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Nat Fact Check Special:

Scottish Government's Response to COVID-19

It is nearly six months since the first cases of COVID-19 were recorded in Scotland. Tragically, there have been 4,213 deaths related to the pandemic in that time.

There has been much praise for the UK Governmenr



The Facts



  • In 2015, ‘Exercise Silver Swan’ was carried out across the public sector in Scotland to assess the country’s preparedness for a flu pandemic. It flagged up gaps in social care, Personal Protective Equipment (PPE) and storage for ‘mass fatalities’.

  • In March 2018, ‘Exercise Iris’ simulated a coronavirus outbreak in Scotland. It exposed a ‘clear gap’ and unease at the lack of clarity on Personal Protective Equipment (PPE) availability, training and testing.

  • Concerns were raised about PPE stocks in Scotland by senior health chiefs in January 2020, before the first cases of COVID-19 were recorded here.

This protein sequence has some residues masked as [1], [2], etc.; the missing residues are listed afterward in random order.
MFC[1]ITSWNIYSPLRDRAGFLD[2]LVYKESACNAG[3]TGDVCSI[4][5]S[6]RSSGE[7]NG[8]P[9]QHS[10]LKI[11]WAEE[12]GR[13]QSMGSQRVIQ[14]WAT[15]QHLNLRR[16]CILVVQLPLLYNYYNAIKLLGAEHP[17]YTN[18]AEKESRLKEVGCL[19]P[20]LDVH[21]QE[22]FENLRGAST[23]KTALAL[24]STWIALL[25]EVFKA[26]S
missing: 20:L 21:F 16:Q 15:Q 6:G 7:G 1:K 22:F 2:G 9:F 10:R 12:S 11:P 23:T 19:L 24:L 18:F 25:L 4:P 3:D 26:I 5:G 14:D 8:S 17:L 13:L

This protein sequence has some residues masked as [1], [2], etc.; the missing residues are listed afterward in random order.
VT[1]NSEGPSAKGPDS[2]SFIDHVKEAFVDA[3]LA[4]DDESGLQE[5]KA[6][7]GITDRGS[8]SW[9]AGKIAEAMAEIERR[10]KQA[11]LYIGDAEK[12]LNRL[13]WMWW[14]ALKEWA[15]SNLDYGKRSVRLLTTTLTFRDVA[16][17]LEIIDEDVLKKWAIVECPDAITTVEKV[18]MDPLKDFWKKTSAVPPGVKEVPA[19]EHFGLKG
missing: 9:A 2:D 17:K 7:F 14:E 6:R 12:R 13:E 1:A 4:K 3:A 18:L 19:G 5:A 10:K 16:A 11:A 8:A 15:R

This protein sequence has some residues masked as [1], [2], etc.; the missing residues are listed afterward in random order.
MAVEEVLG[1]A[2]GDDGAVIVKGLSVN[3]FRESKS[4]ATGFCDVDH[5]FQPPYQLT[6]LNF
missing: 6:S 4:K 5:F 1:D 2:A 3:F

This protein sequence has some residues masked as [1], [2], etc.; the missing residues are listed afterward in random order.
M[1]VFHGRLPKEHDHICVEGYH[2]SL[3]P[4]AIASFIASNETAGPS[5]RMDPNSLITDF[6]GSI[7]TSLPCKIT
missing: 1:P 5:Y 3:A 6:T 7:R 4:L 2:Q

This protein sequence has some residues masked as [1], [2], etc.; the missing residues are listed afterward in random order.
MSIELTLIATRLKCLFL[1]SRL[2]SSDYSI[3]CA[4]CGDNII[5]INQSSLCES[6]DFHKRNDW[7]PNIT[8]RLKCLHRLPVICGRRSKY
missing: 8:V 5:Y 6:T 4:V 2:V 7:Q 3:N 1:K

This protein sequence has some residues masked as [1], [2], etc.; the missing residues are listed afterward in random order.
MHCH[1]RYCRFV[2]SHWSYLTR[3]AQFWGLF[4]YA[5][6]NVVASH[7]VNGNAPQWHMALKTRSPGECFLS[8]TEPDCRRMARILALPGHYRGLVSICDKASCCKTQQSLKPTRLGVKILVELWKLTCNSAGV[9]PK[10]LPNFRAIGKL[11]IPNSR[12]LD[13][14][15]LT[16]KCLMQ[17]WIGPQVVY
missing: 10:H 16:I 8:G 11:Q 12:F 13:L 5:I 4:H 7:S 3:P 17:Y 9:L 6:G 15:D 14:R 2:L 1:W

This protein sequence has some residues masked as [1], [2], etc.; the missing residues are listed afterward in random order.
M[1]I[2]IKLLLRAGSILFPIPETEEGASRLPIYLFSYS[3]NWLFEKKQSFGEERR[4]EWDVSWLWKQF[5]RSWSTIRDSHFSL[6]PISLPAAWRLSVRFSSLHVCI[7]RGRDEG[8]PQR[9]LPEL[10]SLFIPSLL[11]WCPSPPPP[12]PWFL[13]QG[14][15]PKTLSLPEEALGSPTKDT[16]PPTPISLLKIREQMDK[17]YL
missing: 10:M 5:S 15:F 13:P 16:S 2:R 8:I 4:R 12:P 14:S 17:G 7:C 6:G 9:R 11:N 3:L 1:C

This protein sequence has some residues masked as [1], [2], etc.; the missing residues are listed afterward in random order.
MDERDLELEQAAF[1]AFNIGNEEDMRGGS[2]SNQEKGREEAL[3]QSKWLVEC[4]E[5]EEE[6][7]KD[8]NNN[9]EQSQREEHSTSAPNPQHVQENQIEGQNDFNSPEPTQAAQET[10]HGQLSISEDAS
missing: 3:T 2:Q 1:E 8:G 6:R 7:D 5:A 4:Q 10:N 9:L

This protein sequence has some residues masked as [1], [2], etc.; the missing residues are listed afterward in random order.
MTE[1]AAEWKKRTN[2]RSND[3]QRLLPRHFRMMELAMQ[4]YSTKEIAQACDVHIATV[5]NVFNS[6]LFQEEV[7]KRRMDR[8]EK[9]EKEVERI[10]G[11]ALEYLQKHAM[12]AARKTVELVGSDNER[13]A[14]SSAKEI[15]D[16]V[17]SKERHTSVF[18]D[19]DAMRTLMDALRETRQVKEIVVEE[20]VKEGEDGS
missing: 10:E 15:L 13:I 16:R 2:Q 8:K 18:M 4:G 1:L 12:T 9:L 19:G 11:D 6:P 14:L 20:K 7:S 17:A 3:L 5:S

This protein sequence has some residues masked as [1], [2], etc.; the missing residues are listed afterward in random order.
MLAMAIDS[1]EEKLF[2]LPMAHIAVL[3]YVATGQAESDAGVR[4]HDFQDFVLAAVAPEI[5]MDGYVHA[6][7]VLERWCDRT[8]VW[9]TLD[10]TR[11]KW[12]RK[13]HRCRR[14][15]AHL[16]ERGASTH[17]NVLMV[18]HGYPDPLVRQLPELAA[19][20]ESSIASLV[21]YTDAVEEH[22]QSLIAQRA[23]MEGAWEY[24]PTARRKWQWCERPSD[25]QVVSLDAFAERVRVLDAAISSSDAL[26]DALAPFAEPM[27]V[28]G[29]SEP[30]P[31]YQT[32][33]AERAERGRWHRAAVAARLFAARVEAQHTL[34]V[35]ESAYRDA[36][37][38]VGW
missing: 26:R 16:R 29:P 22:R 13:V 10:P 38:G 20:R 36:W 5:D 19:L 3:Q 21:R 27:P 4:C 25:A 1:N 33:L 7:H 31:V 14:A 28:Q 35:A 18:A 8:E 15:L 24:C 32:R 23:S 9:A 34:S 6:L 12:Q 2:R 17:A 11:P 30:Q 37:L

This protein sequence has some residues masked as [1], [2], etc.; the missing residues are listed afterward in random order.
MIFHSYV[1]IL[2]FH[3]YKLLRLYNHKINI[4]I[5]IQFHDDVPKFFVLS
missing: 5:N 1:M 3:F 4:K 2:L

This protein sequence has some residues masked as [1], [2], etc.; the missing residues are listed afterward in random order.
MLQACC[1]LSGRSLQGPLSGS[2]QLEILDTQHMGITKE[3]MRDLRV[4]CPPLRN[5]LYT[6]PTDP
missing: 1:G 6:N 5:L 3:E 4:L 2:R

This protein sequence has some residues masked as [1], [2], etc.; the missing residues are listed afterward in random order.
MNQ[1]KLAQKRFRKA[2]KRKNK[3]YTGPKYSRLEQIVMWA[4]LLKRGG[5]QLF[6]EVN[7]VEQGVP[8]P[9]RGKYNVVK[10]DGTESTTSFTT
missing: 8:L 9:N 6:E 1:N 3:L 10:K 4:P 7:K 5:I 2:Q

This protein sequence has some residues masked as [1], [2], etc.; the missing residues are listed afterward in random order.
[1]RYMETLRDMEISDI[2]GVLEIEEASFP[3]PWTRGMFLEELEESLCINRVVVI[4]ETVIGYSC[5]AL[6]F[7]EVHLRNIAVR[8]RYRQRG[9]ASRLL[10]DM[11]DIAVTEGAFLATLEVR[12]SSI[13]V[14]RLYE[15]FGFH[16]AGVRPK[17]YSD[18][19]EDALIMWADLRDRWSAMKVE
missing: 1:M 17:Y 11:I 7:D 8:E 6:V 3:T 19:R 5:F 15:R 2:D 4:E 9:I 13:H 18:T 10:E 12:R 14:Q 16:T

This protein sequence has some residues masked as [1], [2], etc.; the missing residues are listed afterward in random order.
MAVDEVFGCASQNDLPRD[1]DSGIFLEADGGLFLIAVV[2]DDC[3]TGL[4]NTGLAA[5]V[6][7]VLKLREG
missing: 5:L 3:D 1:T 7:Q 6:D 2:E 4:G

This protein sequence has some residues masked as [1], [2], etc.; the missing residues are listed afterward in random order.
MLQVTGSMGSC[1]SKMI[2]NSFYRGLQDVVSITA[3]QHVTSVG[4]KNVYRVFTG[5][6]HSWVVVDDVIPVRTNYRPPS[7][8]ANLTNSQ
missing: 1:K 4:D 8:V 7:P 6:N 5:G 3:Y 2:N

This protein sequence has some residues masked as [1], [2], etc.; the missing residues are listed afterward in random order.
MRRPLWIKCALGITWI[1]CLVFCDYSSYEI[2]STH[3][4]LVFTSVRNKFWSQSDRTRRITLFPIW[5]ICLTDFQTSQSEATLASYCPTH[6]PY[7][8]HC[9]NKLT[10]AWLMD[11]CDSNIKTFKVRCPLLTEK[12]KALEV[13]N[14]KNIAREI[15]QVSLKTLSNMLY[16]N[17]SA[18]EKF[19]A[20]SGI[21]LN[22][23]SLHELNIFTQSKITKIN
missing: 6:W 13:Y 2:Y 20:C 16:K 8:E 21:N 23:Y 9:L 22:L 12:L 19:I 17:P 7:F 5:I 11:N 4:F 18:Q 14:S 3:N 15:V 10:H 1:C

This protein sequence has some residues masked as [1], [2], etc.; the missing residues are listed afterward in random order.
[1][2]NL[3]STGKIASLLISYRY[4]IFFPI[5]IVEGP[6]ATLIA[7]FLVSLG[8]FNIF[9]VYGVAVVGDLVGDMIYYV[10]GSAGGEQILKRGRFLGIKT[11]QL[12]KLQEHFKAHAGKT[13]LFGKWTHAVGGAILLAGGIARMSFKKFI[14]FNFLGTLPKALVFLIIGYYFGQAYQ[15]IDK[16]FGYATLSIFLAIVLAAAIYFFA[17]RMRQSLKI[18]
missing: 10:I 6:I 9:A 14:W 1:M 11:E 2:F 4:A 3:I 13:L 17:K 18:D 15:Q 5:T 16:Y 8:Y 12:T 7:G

• Nicola Sturgeon missed six UK Government Cobra meetings on coronavirus and didn’t join the sessions until March 2.

The Outbreak

  • The first case of COVID-19 made public by the Scottish Government involved a patient from Tayside who had travelled from Italy and was announced on March 1.

  • However, a BBC investigation in May discovered there had been an outbreak in Edinburgh following a Nike conference in the city on February 26 and 27. At least 25 people subsequently contracted the virus, but the details were not made public – sparking accusations of a cover-up. 

  • It was reported that the North East of England’s ‘patient zero’ attended the conference in February and the infection was passed to a second person in Newcastle at a child’s birthday party.

  • Public Health England was alerted to a case associated with the Edinburgh conference on March 2, but the decision about what to make public was for the Scottish Government.


  • Lockdown was introduced in Scotland on March 23. At this point, the Nike outbreak was still not public, and several major events had been held in Scotland:

    • Scotland played France at Murrayfield in Edinburgh on March 8 in front of 67,000 fans.

    • Rangers played Bayer Leverkusen on March 12 in front of 47,000 fans.

    • The Scottish Government was also prepared to allow the Rangers v Celtic match to go ahead on March 15 – it was only cancelled by the SPFL.